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Fleet Wharfside» Forums » Rules

Subject: More than one card bonus at the same time? rss

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Chooch Mic
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I had 2 contracts providing me with a possible 2 extra cards every wharf visit. Is this a legal move...seems overpowered. My wife's two contracts were bonuses for buying contracts so couldn't be used at the same time.

Thoughts?
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Ben Pinchback
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Leonard
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It's legal.
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Stefan Minor Weaver
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contracts, context, strategic rhythms
Hi! No contract’s special ability is overpowered. Which is great. Contracts are all potentially extremely useful or somewhat useful or not optimally useful at all depending on context:

depending on your other contracts and resultant combinations;

on what’s swimming around in the wharf offers (always helpful to have a Carter’s or even two on hand, but the card can become quite limited when the wharves clog with one or two types of fish/shellfish, as sometimes happens);

on whether it’s early still or if you’ve already entered full-speed-ahead race mode in getting to five contracts/buildings;

and on the relative and ever-shifting marketplace value/cost of the contracts themselves balanced against your anticipated return.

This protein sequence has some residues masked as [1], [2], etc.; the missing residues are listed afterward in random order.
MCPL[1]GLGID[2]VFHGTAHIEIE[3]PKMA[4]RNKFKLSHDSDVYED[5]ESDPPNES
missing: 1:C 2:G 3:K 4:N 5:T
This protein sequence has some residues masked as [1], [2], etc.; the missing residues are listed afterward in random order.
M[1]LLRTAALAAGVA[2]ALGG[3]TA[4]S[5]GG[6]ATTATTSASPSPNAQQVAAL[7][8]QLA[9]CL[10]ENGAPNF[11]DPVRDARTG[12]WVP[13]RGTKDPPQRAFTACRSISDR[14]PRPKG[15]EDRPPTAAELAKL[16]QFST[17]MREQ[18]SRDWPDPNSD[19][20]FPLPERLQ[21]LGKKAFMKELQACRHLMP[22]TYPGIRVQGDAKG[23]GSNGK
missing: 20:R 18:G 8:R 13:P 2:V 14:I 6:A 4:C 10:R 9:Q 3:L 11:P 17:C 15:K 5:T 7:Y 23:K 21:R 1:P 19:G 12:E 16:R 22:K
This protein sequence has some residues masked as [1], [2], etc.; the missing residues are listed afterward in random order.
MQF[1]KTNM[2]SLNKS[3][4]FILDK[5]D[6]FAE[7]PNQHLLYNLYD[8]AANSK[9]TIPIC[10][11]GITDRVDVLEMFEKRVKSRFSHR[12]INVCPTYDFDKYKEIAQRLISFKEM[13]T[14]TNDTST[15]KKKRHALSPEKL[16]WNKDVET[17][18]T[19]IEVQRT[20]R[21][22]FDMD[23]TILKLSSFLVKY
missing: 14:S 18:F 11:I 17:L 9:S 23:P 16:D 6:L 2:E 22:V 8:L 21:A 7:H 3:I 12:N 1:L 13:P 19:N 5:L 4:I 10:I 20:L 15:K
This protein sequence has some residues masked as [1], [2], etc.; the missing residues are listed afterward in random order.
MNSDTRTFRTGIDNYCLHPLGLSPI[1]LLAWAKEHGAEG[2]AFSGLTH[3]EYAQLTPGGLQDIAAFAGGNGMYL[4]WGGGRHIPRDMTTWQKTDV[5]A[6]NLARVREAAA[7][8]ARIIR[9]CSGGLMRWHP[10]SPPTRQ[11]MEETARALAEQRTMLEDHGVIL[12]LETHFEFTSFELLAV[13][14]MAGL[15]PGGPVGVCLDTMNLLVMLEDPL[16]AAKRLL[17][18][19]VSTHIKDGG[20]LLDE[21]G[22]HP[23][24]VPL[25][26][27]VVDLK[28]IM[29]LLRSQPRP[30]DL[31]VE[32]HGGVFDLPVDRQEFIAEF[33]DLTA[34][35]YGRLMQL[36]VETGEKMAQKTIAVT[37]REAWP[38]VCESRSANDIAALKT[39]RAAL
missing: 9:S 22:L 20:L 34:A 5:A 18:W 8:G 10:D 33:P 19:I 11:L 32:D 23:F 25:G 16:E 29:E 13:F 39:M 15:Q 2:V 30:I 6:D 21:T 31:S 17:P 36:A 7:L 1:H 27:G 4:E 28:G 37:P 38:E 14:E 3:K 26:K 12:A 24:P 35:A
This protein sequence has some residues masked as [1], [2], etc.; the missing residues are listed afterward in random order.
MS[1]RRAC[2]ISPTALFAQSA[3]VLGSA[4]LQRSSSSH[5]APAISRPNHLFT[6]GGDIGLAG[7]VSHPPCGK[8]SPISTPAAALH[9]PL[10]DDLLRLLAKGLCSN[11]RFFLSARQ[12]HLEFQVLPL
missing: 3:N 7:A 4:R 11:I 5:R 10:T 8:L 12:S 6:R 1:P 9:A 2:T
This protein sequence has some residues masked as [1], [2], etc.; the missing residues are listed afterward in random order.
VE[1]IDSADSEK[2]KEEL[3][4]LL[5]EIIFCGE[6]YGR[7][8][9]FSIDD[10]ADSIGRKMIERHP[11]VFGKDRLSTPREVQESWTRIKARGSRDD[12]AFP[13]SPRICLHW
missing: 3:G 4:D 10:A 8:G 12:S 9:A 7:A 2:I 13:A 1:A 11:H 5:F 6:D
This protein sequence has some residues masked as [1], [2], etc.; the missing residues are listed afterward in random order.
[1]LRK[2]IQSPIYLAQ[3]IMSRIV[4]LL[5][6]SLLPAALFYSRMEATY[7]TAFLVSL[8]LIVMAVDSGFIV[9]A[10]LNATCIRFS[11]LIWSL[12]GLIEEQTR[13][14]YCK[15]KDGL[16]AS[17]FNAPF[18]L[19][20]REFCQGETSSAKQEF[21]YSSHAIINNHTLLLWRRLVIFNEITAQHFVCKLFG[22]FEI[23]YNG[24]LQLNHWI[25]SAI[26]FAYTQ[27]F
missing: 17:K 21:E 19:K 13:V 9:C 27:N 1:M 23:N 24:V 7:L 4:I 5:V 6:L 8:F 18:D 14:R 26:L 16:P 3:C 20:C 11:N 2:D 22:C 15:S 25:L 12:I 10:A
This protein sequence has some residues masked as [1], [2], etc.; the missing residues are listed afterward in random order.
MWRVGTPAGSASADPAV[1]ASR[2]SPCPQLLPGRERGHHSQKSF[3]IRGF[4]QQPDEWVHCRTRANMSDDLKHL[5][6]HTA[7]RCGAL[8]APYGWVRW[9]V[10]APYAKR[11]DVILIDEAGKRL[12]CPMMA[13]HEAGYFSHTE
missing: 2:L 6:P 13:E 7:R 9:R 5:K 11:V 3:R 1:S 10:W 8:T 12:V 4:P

Wharfside is an outstanding rhythm game. Every contract you take on is tapped and allocated to based on the next couple of contracts you’re eyeballing or hoping for on your way to five contracts/buildings. The contract that was extremely useful last game might make less sense to your strategic rhythm and pacing this time around.

In general, no contract is automatically incredible and no contract is inherently lousy. Which is how it should be. That contract deck is pretty brilliant. So many neat combinations. No matter how many times we play, we’re always tweaking and adapting our preferred strategies based on all of the above’s bevy of interdependent variables.

I do have a secret current favorite catalyst of a contract, though: Ralph’s.
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Ken Bush
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minorweaver wrote:
Hi! No contract’s special ability is overpowered. Which is great. Contracts are all potentially extremely useful or somewhat useful or not optimally useful at all depending on context:

depending on your other contracts and resultant combinations;

on what’s swimming around in the wharf offers (always helpful to have a Carter’s or even two on hand, but the card can become quite limited when the wharves clog with one or two types of fish/shellfish, as sometimes happens);

on whether it’s early still or if you’ve already entered full-speed-ahead race mode in getting to five contracts/buildings;

and on the relative and ever-shifting marketplace value/cost of the contracts themselves balanced against your anticipated return.

Wharfside is an outstanding rhythm game. Every contract you take on is tapped and allocated to based on the next couple of contracts you’re eyeballing or hoping for on your way to five contracts/buildings. The contract that was extremely useful last game might make less sense to your strategic rhythm and pacing this time around.

In general, no contract is automatically incredible and no contract is inherently lousy. Which is how it should be. That contract deck is pretty brilliant. So many neat combinations. No matter how many times we play, we’re always tweaking and adapting our preferred strategies based on all of the above’s bevy of interdependent variables.

I do have a secret current favorite catalyst of a contract, though: Ralph’s.